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California Protects Tricolored Blackbird As A Threatened Species, Fewer Than 200,000 Remain

Marcel Holyoak / Flickr

Male Tricolored Blackbirds have a red spot and a white bar on their wings. They mostly call California home, and the bird’s population has dropped by 55 percent since 2008.

Marcel Holyoak / Flickr

Tricolored Blackbird populations have dropped 55 percent over the past decade, leading the state of California to list the bird as threatened last week.

Male Tricolored Blackbirds have a red spot and a white bar on their wings. They mostly call California home.

“Tricolored Blackbirds are really California’s blackbird,” said Samantha Arthur with Audubon California.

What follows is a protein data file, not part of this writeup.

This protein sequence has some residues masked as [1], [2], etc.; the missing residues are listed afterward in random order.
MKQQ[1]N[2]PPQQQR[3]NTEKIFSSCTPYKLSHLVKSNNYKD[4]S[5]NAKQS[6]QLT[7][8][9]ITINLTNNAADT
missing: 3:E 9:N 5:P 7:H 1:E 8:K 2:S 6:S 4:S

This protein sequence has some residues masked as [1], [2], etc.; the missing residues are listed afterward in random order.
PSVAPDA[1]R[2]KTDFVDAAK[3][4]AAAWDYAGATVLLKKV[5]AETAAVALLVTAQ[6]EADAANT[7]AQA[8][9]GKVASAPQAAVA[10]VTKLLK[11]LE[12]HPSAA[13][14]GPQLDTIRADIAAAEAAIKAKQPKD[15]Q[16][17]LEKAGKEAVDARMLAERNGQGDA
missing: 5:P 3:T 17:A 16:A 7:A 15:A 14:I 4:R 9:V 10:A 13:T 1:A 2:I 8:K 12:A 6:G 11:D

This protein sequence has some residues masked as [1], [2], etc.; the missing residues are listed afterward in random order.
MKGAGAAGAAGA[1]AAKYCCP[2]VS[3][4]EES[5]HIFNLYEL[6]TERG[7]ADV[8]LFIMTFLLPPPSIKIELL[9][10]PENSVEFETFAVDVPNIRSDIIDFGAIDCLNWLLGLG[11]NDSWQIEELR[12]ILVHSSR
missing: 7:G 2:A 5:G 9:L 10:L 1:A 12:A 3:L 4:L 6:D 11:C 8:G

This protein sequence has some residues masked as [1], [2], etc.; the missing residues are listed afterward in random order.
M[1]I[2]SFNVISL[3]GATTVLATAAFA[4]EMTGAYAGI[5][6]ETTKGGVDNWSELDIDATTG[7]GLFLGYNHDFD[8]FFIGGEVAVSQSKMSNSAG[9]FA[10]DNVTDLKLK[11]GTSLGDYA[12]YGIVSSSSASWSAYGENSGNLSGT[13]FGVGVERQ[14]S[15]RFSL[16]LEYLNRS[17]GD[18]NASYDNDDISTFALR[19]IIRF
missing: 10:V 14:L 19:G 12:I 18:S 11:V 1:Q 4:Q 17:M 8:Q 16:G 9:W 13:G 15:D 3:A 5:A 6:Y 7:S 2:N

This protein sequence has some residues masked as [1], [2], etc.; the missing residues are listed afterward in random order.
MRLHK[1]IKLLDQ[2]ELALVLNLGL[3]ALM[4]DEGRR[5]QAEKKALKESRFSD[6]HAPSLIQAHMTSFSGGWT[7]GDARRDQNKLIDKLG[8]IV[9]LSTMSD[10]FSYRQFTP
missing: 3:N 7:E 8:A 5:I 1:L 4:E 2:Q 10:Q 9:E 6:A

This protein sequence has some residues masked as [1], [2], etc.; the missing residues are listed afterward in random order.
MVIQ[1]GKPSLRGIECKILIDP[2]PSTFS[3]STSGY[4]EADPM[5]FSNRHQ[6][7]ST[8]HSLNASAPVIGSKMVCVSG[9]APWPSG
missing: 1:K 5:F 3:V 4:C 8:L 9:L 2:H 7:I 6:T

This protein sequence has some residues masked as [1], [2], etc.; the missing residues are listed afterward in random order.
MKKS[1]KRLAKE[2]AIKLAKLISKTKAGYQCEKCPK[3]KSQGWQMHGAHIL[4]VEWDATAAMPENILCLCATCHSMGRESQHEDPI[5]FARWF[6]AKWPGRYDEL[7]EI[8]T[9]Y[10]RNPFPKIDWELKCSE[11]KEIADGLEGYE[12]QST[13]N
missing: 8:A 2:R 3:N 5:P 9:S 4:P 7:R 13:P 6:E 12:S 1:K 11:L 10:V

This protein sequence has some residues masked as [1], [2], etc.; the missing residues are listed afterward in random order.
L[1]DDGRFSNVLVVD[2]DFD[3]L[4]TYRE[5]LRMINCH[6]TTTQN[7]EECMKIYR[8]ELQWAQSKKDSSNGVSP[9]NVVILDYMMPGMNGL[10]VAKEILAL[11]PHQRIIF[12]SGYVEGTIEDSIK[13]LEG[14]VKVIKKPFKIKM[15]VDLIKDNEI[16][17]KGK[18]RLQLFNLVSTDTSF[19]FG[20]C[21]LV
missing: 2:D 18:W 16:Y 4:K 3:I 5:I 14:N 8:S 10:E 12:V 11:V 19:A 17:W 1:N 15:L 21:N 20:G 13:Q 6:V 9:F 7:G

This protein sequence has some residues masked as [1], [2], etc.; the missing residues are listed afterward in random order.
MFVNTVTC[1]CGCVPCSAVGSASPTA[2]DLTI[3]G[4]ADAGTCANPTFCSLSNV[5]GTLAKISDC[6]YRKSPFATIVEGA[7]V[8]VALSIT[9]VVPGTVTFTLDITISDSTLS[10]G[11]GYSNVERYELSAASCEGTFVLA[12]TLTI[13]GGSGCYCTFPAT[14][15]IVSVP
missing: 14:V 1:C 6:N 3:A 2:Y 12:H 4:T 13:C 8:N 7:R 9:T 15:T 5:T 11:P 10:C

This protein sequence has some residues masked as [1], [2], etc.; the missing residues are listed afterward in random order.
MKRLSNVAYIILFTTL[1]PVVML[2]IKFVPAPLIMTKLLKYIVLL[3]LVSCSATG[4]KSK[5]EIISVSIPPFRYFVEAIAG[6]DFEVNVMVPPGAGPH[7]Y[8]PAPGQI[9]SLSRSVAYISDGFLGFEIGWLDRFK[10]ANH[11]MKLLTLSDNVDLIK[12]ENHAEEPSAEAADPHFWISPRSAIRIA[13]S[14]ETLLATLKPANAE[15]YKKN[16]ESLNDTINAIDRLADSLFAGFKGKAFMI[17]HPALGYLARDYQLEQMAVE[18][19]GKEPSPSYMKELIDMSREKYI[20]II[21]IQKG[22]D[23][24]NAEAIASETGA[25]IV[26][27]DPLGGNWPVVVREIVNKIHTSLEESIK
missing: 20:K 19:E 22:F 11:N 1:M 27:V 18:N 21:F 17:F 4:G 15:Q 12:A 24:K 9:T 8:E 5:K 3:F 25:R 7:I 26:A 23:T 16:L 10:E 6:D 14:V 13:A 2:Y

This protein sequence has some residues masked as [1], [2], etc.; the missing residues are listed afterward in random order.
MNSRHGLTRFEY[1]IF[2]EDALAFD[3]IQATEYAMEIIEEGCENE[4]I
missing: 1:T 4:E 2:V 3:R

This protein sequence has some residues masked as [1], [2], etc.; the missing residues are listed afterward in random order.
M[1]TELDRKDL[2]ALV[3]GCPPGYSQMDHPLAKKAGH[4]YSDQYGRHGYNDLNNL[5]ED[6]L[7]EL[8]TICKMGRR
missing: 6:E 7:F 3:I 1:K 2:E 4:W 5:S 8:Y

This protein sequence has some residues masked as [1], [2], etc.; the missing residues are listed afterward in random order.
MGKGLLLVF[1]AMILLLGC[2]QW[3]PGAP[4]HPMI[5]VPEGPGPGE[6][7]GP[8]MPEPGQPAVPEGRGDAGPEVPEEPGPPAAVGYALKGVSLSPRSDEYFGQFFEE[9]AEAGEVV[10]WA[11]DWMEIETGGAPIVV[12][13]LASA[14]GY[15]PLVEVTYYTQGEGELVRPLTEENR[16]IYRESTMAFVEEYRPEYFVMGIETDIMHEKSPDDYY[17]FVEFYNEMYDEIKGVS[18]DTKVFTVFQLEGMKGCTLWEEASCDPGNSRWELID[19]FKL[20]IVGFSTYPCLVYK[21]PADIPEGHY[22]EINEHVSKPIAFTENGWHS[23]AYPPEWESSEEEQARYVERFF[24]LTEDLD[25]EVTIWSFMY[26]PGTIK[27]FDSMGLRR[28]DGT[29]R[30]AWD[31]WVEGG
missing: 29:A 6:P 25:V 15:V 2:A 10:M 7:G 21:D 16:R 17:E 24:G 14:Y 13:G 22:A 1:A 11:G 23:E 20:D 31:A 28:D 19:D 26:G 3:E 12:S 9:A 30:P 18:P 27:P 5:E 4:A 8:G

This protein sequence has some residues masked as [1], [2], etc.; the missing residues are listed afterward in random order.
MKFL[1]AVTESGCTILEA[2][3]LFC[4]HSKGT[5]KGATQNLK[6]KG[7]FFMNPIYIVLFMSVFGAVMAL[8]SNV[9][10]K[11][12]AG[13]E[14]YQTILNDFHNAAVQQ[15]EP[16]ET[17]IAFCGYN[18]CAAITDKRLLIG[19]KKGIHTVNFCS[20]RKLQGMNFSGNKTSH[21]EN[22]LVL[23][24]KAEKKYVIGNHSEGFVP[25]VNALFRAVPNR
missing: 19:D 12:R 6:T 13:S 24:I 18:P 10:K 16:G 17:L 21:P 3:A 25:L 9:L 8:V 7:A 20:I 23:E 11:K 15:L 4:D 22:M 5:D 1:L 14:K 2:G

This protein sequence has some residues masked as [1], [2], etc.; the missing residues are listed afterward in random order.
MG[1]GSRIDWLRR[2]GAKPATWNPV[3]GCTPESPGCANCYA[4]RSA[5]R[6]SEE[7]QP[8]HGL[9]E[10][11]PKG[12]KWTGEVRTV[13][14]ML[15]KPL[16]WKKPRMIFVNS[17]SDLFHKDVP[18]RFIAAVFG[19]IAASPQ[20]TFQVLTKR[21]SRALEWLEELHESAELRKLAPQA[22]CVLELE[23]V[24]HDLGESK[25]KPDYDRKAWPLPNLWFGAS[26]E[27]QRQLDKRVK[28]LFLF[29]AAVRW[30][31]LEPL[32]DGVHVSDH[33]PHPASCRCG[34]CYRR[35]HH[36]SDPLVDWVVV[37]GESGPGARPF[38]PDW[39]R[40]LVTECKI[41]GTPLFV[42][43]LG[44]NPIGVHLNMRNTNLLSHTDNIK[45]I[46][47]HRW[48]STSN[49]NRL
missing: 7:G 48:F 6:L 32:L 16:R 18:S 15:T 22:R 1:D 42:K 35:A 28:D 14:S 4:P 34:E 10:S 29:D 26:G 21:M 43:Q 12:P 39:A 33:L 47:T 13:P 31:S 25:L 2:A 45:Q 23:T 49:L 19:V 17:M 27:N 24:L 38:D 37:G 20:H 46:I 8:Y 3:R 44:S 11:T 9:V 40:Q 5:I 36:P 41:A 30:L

She applauds the California Fish and Game Commission's recent decision to list Tricolored Blackbirds as threatened under the California Endangered Species Act. In the 1930s there were millions of the birds in the state. Today there are fewer than 178,000.

"It's never good news to see a species go on the list, but this is an opportunity to bring folks together to address the threats,” Arthur adds. "We're seeing California really step up to protect its wildlife, when on the national level those same types of protections are being undercut.

The birds nest in huge colonies – picture 20,000 birds filling the sky. They prefer wetlands, but often make grain fields home because of habitat loss and climate change. That’s a problem for farmers who use the crops for feed.

“One colony of lots of birds altogether can lose their reproductive output if for example a field is harvested that they are nesting in,” said Arthur.

In response, dairy owners are actively working with Audubon and the USDA’s Natural Resources Conservation Service to allow the birds to nest where they want. If they choose a farmer's field, funds are available for replacement feed.

 

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